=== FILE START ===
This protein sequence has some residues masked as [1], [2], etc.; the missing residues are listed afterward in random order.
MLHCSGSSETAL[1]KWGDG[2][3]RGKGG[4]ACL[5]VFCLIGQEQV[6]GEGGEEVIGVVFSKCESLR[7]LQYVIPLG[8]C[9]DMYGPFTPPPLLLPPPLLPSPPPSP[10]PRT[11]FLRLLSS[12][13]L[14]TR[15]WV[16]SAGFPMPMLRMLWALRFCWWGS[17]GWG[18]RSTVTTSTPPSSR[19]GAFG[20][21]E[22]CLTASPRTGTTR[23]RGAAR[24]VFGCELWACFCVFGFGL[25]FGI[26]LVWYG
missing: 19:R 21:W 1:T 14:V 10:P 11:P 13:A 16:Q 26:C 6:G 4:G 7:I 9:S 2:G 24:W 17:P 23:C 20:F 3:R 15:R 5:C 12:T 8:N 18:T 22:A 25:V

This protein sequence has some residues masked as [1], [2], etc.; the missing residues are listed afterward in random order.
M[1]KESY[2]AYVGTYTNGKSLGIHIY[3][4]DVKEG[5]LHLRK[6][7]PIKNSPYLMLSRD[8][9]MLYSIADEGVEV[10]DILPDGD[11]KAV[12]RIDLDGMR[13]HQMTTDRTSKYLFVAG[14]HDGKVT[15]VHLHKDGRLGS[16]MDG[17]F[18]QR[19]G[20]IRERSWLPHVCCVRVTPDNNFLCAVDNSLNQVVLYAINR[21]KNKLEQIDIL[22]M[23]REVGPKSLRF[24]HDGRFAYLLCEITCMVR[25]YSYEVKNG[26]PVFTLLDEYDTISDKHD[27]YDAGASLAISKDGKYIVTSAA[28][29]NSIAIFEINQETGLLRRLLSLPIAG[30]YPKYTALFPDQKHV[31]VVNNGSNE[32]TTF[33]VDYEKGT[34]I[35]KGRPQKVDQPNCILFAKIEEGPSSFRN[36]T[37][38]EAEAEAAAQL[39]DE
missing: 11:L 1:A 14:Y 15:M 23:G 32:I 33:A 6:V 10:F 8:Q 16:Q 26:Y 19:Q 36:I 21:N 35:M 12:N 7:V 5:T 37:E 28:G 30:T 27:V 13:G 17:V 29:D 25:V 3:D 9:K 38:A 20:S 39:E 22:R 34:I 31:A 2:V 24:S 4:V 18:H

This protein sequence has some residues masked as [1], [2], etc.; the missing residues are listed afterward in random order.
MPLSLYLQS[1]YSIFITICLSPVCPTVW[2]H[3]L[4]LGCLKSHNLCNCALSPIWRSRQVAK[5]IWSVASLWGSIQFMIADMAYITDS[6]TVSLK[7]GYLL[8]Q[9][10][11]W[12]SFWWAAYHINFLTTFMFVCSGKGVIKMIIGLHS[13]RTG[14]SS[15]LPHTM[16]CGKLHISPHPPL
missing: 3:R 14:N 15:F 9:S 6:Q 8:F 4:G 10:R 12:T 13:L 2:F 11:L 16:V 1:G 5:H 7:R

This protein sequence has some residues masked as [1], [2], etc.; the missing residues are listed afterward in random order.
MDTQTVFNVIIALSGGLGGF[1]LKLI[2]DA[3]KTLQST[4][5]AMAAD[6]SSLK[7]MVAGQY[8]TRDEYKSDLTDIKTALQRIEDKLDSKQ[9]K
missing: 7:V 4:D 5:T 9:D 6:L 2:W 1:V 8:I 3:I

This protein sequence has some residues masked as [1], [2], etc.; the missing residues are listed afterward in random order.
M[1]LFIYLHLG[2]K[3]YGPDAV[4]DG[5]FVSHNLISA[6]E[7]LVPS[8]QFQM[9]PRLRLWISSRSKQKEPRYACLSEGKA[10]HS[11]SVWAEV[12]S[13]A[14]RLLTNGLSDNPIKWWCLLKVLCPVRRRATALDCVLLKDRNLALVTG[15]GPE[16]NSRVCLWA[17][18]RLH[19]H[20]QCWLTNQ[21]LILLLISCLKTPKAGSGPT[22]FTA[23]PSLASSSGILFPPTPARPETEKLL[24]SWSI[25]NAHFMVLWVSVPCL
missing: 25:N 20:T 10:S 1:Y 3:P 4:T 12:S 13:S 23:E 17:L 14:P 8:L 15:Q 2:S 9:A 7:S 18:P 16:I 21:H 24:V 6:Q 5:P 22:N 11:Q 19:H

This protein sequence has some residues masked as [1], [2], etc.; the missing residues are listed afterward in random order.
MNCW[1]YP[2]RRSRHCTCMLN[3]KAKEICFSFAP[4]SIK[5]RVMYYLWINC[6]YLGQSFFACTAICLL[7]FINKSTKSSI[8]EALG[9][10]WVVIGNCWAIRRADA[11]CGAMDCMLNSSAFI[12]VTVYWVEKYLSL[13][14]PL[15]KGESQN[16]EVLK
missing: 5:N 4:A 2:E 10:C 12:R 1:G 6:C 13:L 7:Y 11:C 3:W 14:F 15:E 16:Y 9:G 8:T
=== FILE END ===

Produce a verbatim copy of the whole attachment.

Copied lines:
This protein sequence has some residues masked as [1], [2], etc.; the missing residues are listed afterward in random order.
MLHCSGSSETAL[1]KWGDG[2][3]RGKGG[4]ACL[5]VFCLIGQEQV[6]GEGGEEVIGVVFSKCESLR[7]LQYVIPLG[8]C[9]DMYGPFTPPPLLLPPPLLPSPPPSP[10]PRT[11]FLRLLSS[12][13]L[14]TR[15]WV[16]SAGFPMPMLRMLWALRFCWWGS[17]GWG[18]RSTVTTSTPPSSR[19]GAFG[20][21]E[22]CLTASPRTGTTR[23]RGAAR[24]VFGCELWACFCVFGFGL[25]FGI[26]LVWYG
missing: 19:R 21:W 1:T 14:V 10:P 11:P 13:A 16:Q 26:C 6:G 4:G 7:I 9:S 2:G 24:W 17:P 23:C 20:F 3:R 15:R 5:C 12:T 8:N 18:T 22:A 25:V

This protein sequence has some residues masked as [1], [2], etc.; the missing residues are listed afterward in random order.
M[1]KESY[2]AYVGTYTNGKSLGIHIY[3][4]DVKEG[5]LHLRK[6][7]PIKNSPYLMLSRD[8][9]MLYSIADEGVEV[10]DILPDGD[11]KAV[12]RIDLDGMR[13]HQMTTDRTSKYLFVAG[14]HDGKVT[15]VHLHKDGRLGS[16]MDG[17]F[18]QR[19]G[20]IRERSWLPHVCCVRVTPDNNFLCAVDNSLNQVVLYAINR[21]KNKLEQIDIL[22]M[23]REVGPKSLRF[24]HDGRFAYLLCEITCMVR[25]YSYEVKNG[26]PVFTLLDEYDTISDKHD[27]YDAGASLAISKDGKYIVTSAA[28][29]NSIAIFEINQETGLLRRLLSLPIAG[30]YPKYTALFPDQKHV[31]VVNNGSNE[32]TTF[33]VDYEKGT[34]I[35]KGRPQKVDQPNCILFAKIEEGPSSFRN[36]T[37][38]EAEAEAAAQL[39]DE
missing: 11:L 1:A 14:Y 15:M 23:G 32:I 33:A 6:V 10:F 8:Q 16:Q 26:Y 19:Q 36:I 21:N 35:M 12:N 7:V 5:T 37:E 28:G 30:T 27:V 13:G 17:V 29:D 25:V 3:D 9:K 38:A 20:S 39:E 22:R 34:I 31:A 2:V 24:S 4:V 18:H

This protein sequence has some residues masked as [1], [2], etc.; the missing residues are listed afterward in random order.
MPLSLYLQS[1]YSIFITICLSPVCPTVW[2]H[3]L[4]LGCLKSHNLCNCALSPIWRSRQVAK[5]IWSVASLWGSIQFMIADMAYITDS[6]TVSLK[7]GYLL[8]Q[9][10][11]W[12]SFWWAAYHINFLTTFMFVCSGKGVIKMIIGLHS[13]RTG[14]SS[15]LPHTM[16]CGKLHISPHPPL
missing: 3:R 14:N 15:F 9:S 6:Q 8:F 4:G 10:R 12:T 13:L 2:F 11:L 16:V 1:G 5:H 7:R

This protein sequence has some residues masked as [1], [2], etc.; the missing residues are listed afterward in random order.
MDTQTVFNVIIALSGGLGGF[1]LKLI[2]DA[3]KTLQST[4][5]AMAAD[6]SSLK[7]MVAGQY[8]TRDEYKSDLTDIKTALQRIEDKLDSKQ[9]K
missing: 7:V 4:D 5:T 9:D 6:L 2:W 1:V 8:I 3:I

This protein sequence has some residues masked as [1], [2], etc.; the missing residues are listed afterward in random order.
M[1]LFIYLHLG[2]K[3]YGPDAV[4]DG[5]FVSHNLISA[6]E[7]LVPS[8]QFQM[9]PRLRLWISSRSKQKEPRYACLSEGKA[10]HS[11]SVWAEV[12]S[13]A[14]RLLTNGLSDNPIKWWCLLKVLCPVRRRATALDCVLLKDRNLALVTG[15]GPE[16]NSRVCLWA[17][18]RLH[19]H[20]QCWLTNQ[21]LILLLISCLKTPKAGSGPT[22]FTA[23]PSLASSSGILFPPTPARPETEKLL[24]SWSI[25]NAHFMVLWVSVPCL
missing: 25:N 20:T 10:S 1:Y 3:P 4:T 12:S 13:S 23:E 17:L 14:P 8:L 15:Q 2:S 9:A 7:S 18:P 16:I 21:H 24:V 6:Q 5:P 22:N 11:Q 19:H

This protein sequence has some residues masked as [1], [2], etc.; the missing residues are listed afterward in random order.
MNCW[1]YP[2]RRSRHCTCMLN[3]KAKEICFSFAP[4]SIK[5]RVMYYLWINC[6]YLGQSFFACTAICLL[7]FINKSTKSSI[8]EALG[9][10]WVVIGNCWAIRRADA[11]CGAMDCMLNSSAFI[12]VTVYWVEKYLSL[13][14]PL[15]KGESQN[16]EVLK
missing: 5:N 4:A 2:E 10:C 12:R 1:G 6:C 13:L 7:Y 11:C 3:W 14:F 15:E 16:Y 9:G 8:T